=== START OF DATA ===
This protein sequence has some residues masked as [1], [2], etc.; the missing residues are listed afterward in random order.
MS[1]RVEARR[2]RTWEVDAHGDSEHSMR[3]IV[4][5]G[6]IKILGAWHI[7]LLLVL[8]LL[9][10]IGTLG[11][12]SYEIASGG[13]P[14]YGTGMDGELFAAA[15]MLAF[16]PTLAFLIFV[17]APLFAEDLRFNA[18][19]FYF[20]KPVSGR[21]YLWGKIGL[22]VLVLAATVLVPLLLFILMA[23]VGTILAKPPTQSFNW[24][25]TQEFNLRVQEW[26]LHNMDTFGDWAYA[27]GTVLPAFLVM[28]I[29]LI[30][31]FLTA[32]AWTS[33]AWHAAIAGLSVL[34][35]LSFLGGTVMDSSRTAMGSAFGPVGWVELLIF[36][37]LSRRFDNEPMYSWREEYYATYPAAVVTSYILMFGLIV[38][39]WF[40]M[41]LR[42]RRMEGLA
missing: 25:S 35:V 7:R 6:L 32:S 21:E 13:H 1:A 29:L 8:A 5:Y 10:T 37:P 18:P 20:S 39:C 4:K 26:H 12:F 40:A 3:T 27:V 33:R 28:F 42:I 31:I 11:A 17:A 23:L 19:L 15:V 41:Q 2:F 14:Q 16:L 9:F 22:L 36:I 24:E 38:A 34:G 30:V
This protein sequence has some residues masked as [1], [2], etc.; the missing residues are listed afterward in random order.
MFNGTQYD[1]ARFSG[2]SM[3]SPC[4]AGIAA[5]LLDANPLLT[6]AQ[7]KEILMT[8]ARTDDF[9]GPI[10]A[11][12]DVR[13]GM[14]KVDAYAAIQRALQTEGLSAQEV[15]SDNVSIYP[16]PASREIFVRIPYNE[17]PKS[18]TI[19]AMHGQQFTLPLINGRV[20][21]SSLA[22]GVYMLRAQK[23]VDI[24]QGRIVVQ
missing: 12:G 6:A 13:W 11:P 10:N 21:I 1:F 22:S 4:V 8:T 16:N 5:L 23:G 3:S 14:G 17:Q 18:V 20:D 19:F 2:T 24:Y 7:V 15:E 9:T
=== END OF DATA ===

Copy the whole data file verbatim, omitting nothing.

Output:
This protein sequence has some residues masked as [1], [2], etc.; the missing residues are listed afterward in random order.
MS[1]RVEARR[2]RTWEVDAHGDSEHSMR[3]IV[4][5]G[6]IKILGAWHI[7]LLLVL[8]LL[9][10]IGTLG[11][12]SYEIASGG[13]P[14]YGTGMDGELFAAA[15]MLAF[16]PTLAFLIFV[17]APLFAEDLRFNA[18][19]FYF[20]KPVSGR[21]YLWGKIGL[22]VLVLAATVLVPLLLFILMA[23]VGTILAKPPTQSFNW[24][25]TQEFNLRVQEW[26]LHNMDTFGDWAYA[27]GTVLPAFLVM[28]I[29]LI[30][31]FLTA[32]AWTS[33]AWHAAIAGLSVL[34][35]LSFLGGTVMDSSRTAMGSAFGPVGWVELLIF[36][37]LSRRFDNEPMYSWREEYYATYPAAVVTSYILMFGLIV[38][39]WF[40]M[41]LR[42]RRMEGLA
missing: 25:S 35:V 7:R 6:L 32:S 21:E 13:H 1:A 29:L 8:A 5:Y 10:T 37:P 18:P 20:S 39:C 4:K 26:H 12:F 40:A 3:T 27:V 33:R 28:F 42:I 31:I 11:A 17:A 23:L 19:L 15:V 41:Q 2:F 14:Q 16:L 9:F 22:L 36:I 24:E 38:A 34:G 30:V
This protein sequence has some residues masked as [1], [2], etc.; the missing residues are listed afterward in random order.
MFNGTQYD[1]ARFSG[2]SM[3]SPC[4]AGIAA[5]LLDANPLLT[6]AQ[7]KEILMT[8]ARTDDF[9]GPI[10]A[11][12]DVR[13]GM[14]KVDAYAAIQRALQTEGLSAQEV[15]SDNVSIYP[16]PASREIFVRIPYNE[17]PKS[18]TI[19]AMHGQQFTLPLINGRV[20][21]SSLA[22]GVYMLRAQK[23]VDI[24]QGRIVVQ
missing: 12:G 6:A 13:W 11:P 10:N 21:I 1:F 22:S 4:V 8:T 16:N 5:L 23:G 3:S 14:G 17:Q 18:V 20:D 19:F 2:T 24:Y 7:V 15:E 9:T